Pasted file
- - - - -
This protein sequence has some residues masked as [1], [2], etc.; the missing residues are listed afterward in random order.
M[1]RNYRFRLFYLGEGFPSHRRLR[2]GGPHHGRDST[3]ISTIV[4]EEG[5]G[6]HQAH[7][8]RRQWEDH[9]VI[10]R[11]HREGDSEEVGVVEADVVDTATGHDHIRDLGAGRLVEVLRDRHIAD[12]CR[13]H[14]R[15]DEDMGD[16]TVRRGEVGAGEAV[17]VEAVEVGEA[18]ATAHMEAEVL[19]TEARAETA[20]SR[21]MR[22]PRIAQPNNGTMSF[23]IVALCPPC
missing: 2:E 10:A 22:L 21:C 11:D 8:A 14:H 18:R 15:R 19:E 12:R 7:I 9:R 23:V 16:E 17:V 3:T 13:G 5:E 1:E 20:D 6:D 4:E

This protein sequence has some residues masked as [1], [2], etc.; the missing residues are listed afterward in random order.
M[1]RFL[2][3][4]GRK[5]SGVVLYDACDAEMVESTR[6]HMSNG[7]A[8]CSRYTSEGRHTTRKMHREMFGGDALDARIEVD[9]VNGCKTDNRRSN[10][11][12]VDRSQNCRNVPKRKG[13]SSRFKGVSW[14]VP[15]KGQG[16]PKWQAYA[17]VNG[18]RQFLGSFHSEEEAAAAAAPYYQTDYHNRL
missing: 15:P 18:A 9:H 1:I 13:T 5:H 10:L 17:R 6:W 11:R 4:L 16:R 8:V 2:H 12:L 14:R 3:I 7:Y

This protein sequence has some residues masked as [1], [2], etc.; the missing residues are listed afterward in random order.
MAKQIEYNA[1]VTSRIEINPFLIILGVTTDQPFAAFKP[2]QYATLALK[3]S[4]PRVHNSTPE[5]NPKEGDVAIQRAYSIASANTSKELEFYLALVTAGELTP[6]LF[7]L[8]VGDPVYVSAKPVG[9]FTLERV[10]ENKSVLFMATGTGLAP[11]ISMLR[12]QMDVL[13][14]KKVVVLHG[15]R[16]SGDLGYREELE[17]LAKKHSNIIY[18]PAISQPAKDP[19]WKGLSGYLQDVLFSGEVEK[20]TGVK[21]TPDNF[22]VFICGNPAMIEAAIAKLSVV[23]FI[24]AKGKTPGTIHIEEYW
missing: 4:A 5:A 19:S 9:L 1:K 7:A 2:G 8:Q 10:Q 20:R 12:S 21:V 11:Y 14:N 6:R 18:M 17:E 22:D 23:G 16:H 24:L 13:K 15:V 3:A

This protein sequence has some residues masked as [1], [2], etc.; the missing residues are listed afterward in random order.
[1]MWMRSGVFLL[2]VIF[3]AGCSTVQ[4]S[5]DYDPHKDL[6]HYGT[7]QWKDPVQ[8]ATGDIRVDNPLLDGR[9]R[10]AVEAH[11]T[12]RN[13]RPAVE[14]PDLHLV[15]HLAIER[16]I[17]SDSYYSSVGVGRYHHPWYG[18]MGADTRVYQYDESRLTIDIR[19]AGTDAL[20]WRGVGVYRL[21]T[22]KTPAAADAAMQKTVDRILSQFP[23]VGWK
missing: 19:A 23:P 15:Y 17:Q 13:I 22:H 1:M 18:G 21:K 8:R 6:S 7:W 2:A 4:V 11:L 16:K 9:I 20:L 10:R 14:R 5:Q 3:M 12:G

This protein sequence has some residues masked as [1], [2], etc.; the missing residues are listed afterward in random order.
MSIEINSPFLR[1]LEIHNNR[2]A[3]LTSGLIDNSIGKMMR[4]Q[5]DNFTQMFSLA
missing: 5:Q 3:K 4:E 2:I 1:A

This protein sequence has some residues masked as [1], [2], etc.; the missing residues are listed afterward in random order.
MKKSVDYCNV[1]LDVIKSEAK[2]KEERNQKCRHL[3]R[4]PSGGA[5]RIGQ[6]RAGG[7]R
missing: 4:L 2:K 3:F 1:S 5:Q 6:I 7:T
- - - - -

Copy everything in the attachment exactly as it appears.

This protein sequence has some residues masked as [1], [2], etc.; the missing residues are listed afterward in random order.
M[1]RNYRFRLFYLGEGFPSHRRLR[2]GGPHHGRDST[3]ISTIV[4]EEG[5]G[6]HQAH[7][8]RRQWEDH[9]VI[10]R[11]HREGDSEEVGVVEADVVDTATGHDHIRDLGAGRLVEVLRDRHIAD[12]CR[13]H[14]R[15]DEDMGD[16]TVRRGEVGAGEAV[17]VEAVEVGEA[18]ATAHMEAEVL[19]TEARAETA[20]SR[21]MR[22]PRIAQPNNGTMSF[23]IVALCPPC
missing: 2:E 10:A 22:L 21:C 11:D 8:A 14:H 18:R 15:R 19:E 12:R 7:I 9:R 23:V 16:E 17:V 3:T 13:G 5:E 1:E 20:D 6:D 4:E

This protein sequence has some residues masked as [1], [2], etc.; the missing residues are listed afterward in random order.
M[1]RFL[2][3][4]GRK[5]SGVVLYDACDAEMVESTR[6]HMSNG[7]A[8]CSRYTSEGRHTTRKMHREMFGGDALDARIEVD[9]VNGCKTDNRRSN[10][11][12]VDRSQNCRNVPKRKG[13]SSRFKGVSW[14]VP[15]KGQG[16]PKWQAYA[17]VNG[18]RQFLGSFHSEEEAAAAAAPYYQTDYHNRL
missing: 15:P 18:A 9:H 1:I 13:T 5:H 10:L 17:R 6:W 11:R 4:L 16:R 8:V 2:H 12:L 14:R 3:I 7:Y

This protein sequence has some residues masked as [1], [2], etc.; the missing residues are listed afterward in random order.
MAKQIEYNA[1]VTSRIEINPFLIILGVTTDQPFAAFKP[2]QYATLALK[3]S[4]PRVHNSTPE[5]NPKEGDVAIQRAYSIASANTSKELEFYLALVTAGELTP[6]LF[7]L[8]VGDPVYVSAKPVG[9]FTLERV[10]ENKSVLFMATGTGLAP[11]ISMLR[12]QMDVL[13][14]KKVVVLHG[15]R[16]SGDLGYREELE[17]LAKKHSNIIY[18]PAISQPAKDP[19]WKGLSGYLQDVLFSGEVEK[20]TGVK[21]TPDNF[22]VFICGNPAMIEAAIAKLSVV[23]FI[24]AKGKTPGTIHIEEYW
missing: 4:A 5:A 19:S 9:L 1:K 7:A 2:G 8:Q 10:Q 20:R 12:S 21:V 11:Y 14:N 6:R 18:M 17:E 22:D 23:G 16:H 24:L 13:K 15:V 3:A

This protein sequence has some residues masked as [1], [2], etc.; the missing residues are listed afterward in random order.
[1]MWMRSGVFLL[2]VIF[3]AGCSTVQ[4]S[5]DYDPHKDL[6]HYGT[7]QWKDPVQ[8]ATGDIRVDNPLLDGR[9]R[10]AVEAH[11]T[12]RN[13]RPAVE[14]PDLHLV[15]HLAIER[16]I[17]SDSYYSSVGVGRYHHPWYG[18]MGADTRVYQYDESRLTIDIR[19]AGTDAL[20]WRGVGVYRL[21]T[22]KTPAAADAAMQKTVDRILSQFP[23]VGWK
missing: 19:A 23:P 15:Y 17:Q 13:I 22:H 1:M 18:G 21:K 8:R 6:S 7:W 2:A 4:V 11:L 16:K 9:I 20:L 10:R 14:R 5:Q 3:M 12:G

This protein sequence has some residues masked as [1], [2], etc.; the missing residues are listed afterward in random order.
MSIEINSPFLR[1]LEIHNNR[2]A[3]LTSGLIDNSIGKMMR[4]Q[5]DNFTQMFSLA
missing: 5:Q 3:K 4:E 2:I 1:A

This protein sequence has some residues masked as [1], [2], etc.; the missing residues are listed afterward in random order.
MKKSVDYCNV[1]LDVIKSEAK[2]KEERNQKCRHL[3]R[4]PSGGA[5]RIGQ[6]RAGG[7]R
missing: 4:L 2:K 3:F 1:S 5:Q 6:I 7:T